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Do we always use "worsen" with something which is already bad?

In a comment the OP asks "So there's no word that simply means 'make something not as good as before'?" There are specific verbs for specific types of harm (e.g. cracked, scratched, snapped,...
TimR's user avatar
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Do we always use "worsen" with something which is already bad?

I won’t use worsen to describe a good situation becoming not as good. The adjectives bad and worse are closely related as seen from phrases like from bad to worse. Thus worsen has the inalienable ...
Seowjooheng Singapore's user avatar
3 votes

Do we always use "worsen" with something which is already bad?

No, you can't use it that way - 'worse' is a comparative adjective, so to say one thing is "worse" than another means both are bad to some degree. When you compare things, you're comparing ...
Astralbee's user avatar
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0 votes

"load of something" vs "loads of something" -? Difference

'Wildlife' is a collective noun. Collective nouns are used to refer to a group of people, animals, or things, either *as a single entity or as individuals within the group. Collective nouns refer to a ...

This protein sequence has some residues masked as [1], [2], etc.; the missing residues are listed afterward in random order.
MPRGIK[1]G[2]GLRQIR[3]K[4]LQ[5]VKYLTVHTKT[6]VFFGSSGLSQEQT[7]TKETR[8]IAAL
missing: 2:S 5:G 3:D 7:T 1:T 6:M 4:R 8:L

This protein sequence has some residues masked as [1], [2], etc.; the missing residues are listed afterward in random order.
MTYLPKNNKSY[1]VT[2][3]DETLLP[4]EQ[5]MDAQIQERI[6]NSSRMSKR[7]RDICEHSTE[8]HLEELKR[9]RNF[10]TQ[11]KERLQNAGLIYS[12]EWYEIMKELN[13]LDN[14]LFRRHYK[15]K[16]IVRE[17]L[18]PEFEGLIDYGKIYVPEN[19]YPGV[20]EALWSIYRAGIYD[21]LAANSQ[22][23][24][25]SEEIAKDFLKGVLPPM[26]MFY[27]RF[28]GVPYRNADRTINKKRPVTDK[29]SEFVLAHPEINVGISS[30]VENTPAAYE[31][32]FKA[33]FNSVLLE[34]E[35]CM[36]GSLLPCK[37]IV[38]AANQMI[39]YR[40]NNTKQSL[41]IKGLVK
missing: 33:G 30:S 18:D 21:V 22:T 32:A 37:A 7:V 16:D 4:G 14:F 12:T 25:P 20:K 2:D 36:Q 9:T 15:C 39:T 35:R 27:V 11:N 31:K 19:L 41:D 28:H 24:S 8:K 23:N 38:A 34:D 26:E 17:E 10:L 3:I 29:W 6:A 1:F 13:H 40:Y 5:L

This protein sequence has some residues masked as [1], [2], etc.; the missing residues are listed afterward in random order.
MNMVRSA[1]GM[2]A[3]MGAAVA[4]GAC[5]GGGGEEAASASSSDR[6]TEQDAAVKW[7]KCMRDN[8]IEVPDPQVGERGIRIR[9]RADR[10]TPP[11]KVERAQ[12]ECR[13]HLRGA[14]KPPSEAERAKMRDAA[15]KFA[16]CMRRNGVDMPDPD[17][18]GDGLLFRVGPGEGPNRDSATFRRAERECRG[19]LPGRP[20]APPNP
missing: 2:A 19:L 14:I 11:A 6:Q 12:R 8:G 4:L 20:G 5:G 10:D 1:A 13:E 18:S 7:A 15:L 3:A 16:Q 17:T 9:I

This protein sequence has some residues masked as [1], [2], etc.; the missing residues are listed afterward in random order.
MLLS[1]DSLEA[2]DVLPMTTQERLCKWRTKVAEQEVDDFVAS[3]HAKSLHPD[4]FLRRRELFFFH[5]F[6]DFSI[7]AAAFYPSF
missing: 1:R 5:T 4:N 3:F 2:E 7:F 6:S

James Mathai's user avatar
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0 votes

Will be held or would be held

No backshift.. If we consider the direct speech: The teacher said,"The exam will be held on March 20, 2021. Then we have to change it into reported speech would give the following: 1.The teacher ...
James Mathai's user avatar
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0 votes

Using "the" with "return of someone/something"

I don't think the word "return" has anything to do with it. After all, you're not suggesting that the word "the" later in the title should be omitted, like "Return of King.&...
Andy Bonner's user avatar
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8 votes

He is ill/well/highly reputed of

This dictionary example has several problems. It's not even idiomatic to say "he is ill reputed," using even without the "of." A more common pattern would be "he is of ill ...
Andy Bonner's user avatar
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2 votes
Accepted

" ...syntactically, being rather a matter of pragmatics, dependent... " - Can we delete 'being rather' in the parenthetical?